It would be easy to agree with most of what Mark Zuckerberg said in a live-streamed speech about “free expression,” delivered Thursday at Georgetown University. That’s because, although he spoke at length, he actually said very little. We were promised the “most comprehensive take” he’s written about his outlook, and if he delivered, it’s a measure of how he long has strived (until recently) to resemble an apolitical referee who doesn’t reveal — or even possess — his own views and interests. But under his genial talk of democracy, giving people a voice and the First Amendment, he does have those currents of ideology, though they are narrow.
What does it all come down to? Zuckerberg wants to stay rich, and to keep Facebook. That’s it.
Zuckerberg’s utopian vision of an enlightened, uncensored internet offered some striking examples. There was the moment where he revised the story of Facebook’s creation — the original site was for rating the attractiveness of female students at Harvard — to pretend that the network grew out of a lack of different perspectives in the run-up to the 2003 invasion of Iraq. (A military adventure that sparked historically massive protests, for what it’s worth.) He went after the video app TikTok, which is owned by a Chinese company, for suppressing content related to pro-democracy uprisings in Hong Kong; remember, though, that TikTok is a Facebook competitor, and that Zuckerberg is keen to have his platform take over the Chinese market.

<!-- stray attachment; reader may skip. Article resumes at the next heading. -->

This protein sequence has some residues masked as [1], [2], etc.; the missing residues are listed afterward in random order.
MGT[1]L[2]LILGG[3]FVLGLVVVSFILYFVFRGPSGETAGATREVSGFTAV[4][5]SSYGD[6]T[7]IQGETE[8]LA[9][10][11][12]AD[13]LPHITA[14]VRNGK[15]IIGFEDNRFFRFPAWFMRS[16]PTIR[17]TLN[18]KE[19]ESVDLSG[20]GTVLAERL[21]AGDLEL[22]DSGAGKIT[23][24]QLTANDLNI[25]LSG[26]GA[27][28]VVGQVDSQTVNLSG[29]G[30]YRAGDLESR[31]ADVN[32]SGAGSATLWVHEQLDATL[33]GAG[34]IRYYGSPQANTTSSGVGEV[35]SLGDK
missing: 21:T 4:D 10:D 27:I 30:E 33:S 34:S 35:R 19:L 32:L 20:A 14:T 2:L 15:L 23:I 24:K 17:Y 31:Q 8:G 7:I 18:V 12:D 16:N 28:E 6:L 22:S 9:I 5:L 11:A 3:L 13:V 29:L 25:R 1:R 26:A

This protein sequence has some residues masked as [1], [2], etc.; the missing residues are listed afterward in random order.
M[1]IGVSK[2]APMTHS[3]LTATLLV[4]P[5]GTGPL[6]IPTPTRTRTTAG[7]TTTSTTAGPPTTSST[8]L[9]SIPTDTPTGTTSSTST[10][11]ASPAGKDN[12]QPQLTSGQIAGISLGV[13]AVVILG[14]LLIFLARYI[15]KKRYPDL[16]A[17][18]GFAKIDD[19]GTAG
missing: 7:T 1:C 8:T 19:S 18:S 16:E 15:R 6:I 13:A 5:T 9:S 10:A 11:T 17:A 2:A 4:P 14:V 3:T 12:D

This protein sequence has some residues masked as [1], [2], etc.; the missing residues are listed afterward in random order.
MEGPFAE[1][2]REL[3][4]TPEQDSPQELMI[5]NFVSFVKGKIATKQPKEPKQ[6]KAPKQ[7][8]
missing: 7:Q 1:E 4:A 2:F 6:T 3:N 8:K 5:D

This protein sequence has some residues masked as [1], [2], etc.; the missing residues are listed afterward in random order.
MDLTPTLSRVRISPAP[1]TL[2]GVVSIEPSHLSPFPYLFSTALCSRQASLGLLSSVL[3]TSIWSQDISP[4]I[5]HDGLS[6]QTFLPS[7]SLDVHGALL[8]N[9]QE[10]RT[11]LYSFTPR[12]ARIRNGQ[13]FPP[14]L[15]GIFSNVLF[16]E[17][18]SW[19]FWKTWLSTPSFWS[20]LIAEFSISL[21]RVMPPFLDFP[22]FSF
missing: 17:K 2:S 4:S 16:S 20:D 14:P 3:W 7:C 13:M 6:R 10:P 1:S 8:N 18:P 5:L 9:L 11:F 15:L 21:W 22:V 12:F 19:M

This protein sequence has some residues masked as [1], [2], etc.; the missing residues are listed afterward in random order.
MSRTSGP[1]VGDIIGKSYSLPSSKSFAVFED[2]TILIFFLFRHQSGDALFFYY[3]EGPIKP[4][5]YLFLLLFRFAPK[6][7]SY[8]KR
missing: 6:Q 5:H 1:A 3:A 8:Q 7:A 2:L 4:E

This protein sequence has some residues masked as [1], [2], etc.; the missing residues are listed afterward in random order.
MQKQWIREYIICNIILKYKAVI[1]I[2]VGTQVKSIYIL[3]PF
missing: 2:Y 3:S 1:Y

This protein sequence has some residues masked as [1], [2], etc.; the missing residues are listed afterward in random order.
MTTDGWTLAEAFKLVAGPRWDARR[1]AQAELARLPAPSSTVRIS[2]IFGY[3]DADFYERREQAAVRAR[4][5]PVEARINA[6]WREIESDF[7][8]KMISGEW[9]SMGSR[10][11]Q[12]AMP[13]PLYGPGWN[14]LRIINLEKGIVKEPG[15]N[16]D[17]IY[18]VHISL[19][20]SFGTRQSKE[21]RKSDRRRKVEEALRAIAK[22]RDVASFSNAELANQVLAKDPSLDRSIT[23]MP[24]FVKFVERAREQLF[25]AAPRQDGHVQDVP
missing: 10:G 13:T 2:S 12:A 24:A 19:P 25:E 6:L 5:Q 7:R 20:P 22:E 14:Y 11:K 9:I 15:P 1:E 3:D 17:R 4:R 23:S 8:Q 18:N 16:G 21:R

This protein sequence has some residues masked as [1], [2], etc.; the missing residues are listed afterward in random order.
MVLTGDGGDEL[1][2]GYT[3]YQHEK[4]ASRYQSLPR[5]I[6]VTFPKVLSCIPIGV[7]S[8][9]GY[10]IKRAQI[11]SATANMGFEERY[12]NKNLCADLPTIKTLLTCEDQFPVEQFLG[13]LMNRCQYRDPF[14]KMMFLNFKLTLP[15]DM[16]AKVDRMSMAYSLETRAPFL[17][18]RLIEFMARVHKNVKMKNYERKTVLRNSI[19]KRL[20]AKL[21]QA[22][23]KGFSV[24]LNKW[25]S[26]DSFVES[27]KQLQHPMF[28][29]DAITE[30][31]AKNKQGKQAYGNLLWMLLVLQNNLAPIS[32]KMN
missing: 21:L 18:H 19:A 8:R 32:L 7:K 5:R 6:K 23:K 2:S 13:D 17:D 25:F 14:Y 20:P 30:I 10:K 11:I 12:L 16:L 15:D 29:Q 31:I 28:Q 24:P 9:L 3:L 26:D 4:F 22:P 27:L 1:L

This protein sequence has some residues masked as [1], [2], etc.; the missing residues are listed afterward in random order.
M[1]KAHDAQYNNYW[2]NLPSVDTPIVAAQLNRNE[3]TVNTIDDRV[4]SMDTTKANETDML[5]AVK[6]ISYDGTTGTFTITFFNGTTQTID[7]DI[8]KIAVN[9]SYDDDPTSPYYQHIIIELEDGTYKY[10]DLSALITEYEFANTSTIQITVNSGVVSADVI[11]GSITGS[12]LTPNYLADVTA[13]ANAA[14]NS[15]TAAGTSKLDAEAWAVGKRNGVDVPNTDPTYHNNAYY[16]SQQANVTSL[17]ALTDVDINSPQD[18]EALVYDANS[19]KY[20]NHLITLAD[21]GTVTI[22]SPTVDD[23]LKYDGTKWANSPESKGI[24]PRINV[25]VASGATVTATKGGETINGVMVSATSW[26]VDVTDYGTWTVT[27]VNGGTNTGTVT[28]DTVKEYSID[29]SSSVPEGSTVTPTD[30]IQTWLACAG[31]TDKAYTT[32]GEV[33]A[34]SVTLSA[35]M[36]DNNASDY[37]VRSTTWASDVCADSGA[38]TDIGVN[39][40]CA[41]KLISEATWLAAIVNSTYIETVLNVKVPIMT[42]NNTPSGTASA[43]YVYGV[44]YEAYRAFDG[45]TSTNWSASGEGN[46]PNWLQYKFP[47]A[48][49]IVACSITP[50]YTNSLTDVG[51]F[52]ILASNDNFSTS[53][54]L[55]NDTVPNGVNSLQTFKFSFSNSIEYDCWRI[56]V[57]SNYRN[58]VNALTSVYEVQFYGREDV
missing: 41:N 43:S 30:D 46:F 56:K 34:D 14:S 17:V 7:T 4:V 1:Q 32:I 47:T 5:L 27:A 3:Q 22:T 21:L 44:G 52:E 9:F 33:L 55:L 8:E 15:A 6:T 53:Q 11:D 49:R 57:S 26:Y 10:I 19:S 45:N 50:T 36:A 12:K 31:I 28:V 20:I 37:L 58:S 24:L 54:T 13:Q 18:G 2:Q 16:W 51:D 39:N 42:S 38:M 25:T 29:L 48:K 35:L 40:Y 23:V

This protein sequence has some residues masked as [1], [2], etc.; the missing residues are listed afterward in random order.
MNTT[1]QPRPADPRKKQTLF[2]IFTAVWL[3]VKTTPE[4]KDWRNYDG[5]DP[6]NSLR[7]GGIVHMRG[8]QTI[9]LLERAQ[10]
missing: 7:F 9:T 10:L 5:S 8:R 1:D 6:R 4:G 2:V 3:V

When he addressed the threat of misleading medical advice, he didn’t point to the scourge of anti-vaccination conspiracy pages, which Facebook tried far too late to crack down on, but the much less prevalent claim that pricking a stroke victim’s finger can alleviate their symptoms. And when he waxed rhapsodic about American values, it was as if to have us forget that Facebook is an international organism connecting 2.7 billion users, that it has already admitted culpability in genocide on the other side of the planet, and that for millions of people, Facebook is the entire internet, a virtual nation-state controlled at the top by a single, unaccountable man.
It so happens that Zuckerberg’s personal desires and corporate defenses are now aligning with the Trumpian right, while hardening him against the populist left. Bernie Sanders wants to break Facebook’s monopolistic grip, echoing frequent calls for antitrust action from Elizabeth Warren, whom Zuckerberg has called an “existential” threat. In response to this pressure, he’s flirted with conservative “thought leaders,” inviting the likes of Tucker Carlson, Ben Shapiro, Hugh Hewitt and Lindsey Graham to a series of dinners at one of his homes and agreeing to be interviewed by Dana Perino on Fox News.